Category Archives: DiData

Helicopter Underwater Escape Training (HUET) & a Sad Day for my Car! – Luanda

In order to get access to the FPSO (Floating Production Storage and Offloading) vessel, or any offshore rig/vessel, you have to complete at least Helicopter Underwater Escape Training, which is exactly what it says it is.

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The Simulated Helicopter Chassis, which they drop in the water and spin around!

The ESSA training facility is based at Cacuaco, just North of Luanda. 14 kms from the centre of town. That’s 1 hour to get there early in the morning, if you leave before 06h that is, and 2-and-a-half hours to get back at 16h30.

The facility itself is built on a hill overlooking the town of Cacuaco, right on the edge of the bay, with an am amazing view of the beach. The center is used for all forms of offshore training and can also cater for a full STCW95 course, along with fire fighting, and many other off-shore petroleum related courses. The ESSA facility is also home the largest number of cats I have seen since arriving in Angola. There were about 10 of them just around the breakfast deck alone.

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1. Cacuaco  from Essa. 2. An underwater wellhead/”Christmas Tree” unit.

The training session starts with a breakfast, which if had known, I wouldn’t have had breakfast at home, so only grabbed a drink. From there we attended a theory session which lasted the morning, and then lunch, followed by the issuing of overalls and water shoes, and then off to the pool. We had our heart rate tested and given the signature of approval, issued with helmets, and the training begins.

The HUET training uses a simulated Helicopter module, which is attached to a pulley system that drops you into the water. It also has a rotation motor on it so it can spin you once in the water.

Before starting the training you are split into groups for 4 people per group. The module contains 6 seats, 2 for the pilots right in the front, and then 4 for the passengers at the back. The passenger seats are 2 in front, right next to the open doors, and the 2 at the back, next to portholes, which are the equivalent of windows. Each seat has the standard airplane buckle seatbelt. The front doors are primarily for those students who can’t swim. Oh, what, I forgot to mention that there are people on the course who can’t swim?? Yeah, that’s right, people are put through this who can’t swim. Now that is pretty mental I must say, as I was even nervous beginning this, but for them . . . it must be really scary.

The testing procedure is thus: You swim to the module, which has been positioned just on the water line in the pool, climb in and secure yourself with you seatbelt. If you can’t swim,you are escorted out there by the divers. The module is raised, then slowly lowered into the pool, whilst the trainer calls May Day, May Day, May Day, then Brace. You brace yourself, protecting you head with your had that is closet to the exit, and the other hand grabs the seat to steady yourself.  He then bangs his hand on the side to signify the crash. Once you hear that, you grab the exit, in this case a rail, or the window frame, but in real life the window lever, or door lever. and look towards it. The water rises, and just as it is below your head, you take a deep breath, and begin counting to 15, after fifteen, you release your belt, and exit via the door, or window, pulling yourself through, out and up. Very straight forward. The 15 second wait is to allow the blades, in a real-life situation, to stop spinning.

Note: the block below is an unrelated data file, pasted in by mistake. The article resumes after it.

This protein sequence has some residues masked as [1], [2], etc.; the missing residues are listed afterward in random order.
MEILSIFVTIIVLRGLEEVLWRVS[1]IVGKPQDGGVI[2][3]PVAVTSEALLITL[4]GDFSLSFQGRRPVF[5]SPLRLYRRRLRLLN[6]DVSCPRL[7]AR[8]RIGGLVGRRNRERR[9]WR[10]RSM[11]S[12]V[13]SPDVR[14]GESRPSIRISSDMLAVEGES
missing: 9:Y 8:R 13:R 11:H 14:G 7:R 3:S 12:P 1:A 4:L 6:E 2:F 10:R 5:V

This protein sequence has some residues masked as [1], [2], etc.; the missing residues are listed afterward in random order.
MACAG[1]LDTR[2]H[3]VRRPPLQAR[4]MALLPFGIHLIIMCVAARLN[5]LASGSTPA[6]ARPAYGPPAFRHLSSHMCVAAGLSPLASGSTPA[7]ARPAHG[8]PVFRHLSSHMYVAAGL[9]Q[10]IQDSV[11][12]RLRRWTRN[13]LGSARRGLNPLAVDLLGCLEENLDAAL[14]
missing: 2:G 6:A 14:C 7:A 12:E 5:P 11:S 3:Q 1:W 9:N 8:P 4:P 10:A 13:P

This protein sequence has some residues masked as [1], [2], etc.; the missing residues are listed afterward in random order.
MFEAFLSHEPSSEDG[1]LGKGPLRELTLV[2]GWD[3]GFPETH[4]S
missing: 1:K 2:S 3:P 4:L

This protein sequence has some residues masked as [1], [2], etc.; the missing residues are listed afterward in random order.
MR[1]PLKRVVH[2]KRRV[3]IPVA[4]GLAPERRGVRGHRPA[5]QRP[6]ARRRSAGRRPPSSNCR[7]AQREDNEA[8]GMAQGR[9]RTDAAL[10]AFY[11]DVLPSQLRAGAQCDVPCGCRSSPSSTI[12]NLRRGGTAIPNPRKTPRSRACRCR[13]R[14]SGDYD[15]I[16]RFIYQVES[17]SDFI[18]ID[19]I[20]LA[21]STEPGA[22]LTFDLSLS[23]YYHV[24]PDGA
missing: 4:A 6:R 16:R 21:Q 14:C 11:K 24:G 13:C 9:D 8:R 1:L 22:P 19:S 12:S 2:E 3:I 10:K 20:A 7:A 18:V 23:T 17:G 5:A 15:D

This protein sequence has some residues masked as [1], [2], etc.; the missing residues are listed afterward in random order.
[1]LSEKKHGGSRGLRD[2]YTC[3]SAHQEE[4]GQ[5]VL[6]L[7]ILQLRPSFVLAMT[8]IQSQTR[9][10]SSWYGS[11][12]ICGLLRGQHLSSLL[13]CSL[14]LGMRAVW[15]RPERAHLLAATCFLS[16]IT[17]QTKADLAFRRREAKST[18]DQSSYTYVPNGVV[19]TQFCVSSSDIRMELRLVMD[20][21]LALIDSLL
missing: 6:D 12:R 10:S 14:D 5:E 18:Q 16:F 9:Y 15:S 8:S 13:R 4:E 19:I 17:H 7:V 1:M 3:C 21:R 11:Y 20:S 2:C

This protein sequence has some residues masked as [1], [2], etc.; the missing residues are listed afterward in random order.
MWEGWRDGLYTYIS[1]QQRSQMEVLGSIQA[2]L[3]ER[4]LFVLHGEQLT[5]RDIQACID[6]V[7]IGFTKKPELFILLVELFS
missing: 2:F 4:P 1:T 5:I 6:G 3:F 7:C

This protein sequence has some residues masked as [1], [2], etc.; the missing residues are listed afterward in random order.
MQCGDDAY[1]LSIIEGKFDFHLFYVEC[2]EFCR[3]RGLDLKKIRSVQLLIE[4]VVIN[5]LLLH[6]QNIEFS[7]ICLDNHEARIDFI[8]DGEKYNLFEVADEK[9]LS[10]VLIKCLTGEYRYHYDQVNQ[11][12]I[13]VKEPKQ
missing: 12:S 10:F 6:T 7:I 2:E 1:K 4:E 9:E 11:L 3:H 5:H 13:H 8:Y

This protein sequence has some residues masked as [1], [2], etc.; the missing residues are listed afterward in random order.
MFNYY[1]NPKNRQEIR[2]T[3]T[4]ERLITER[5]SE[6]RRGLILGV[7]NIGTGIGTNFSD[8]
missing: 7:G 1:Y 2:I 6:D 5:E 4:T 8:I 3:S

You are not even 1 metre below the water at any time, but it is the feeling of being in a “confined” space that is disturbing. There are 2 divers just outside the module under the water at all times. So, there really is nothing that can go wrong. Except for PANIC itself! And PANIC was a big one that day.

We were all given a dry run for practice in the module on the ground still. That was very basic. Then the guys climbed into the pool and had to submerge their heads for 15 seconds to experience the sensation, whilst holding onto the side. This was also so the guys who can’t swim could see what it feels like. After that, group 1 was off. I was in group 2. The guys ran through their paces and the module submerged. It hadn’t been underwater 5 seconds when 2 very frightened guys breached the surface, and doggy paddled like hell to get the edge of the pool. It was quite amusing to watch I must admit. Hey, don’t get me wrong, I am not making fools of them at all. I think they must be seriously brave to get through that without freaking completely. However, it was early days yet. The trainer, Joao, or John in English, was very cool, and very, very good. Great guy,and he handled the students fine!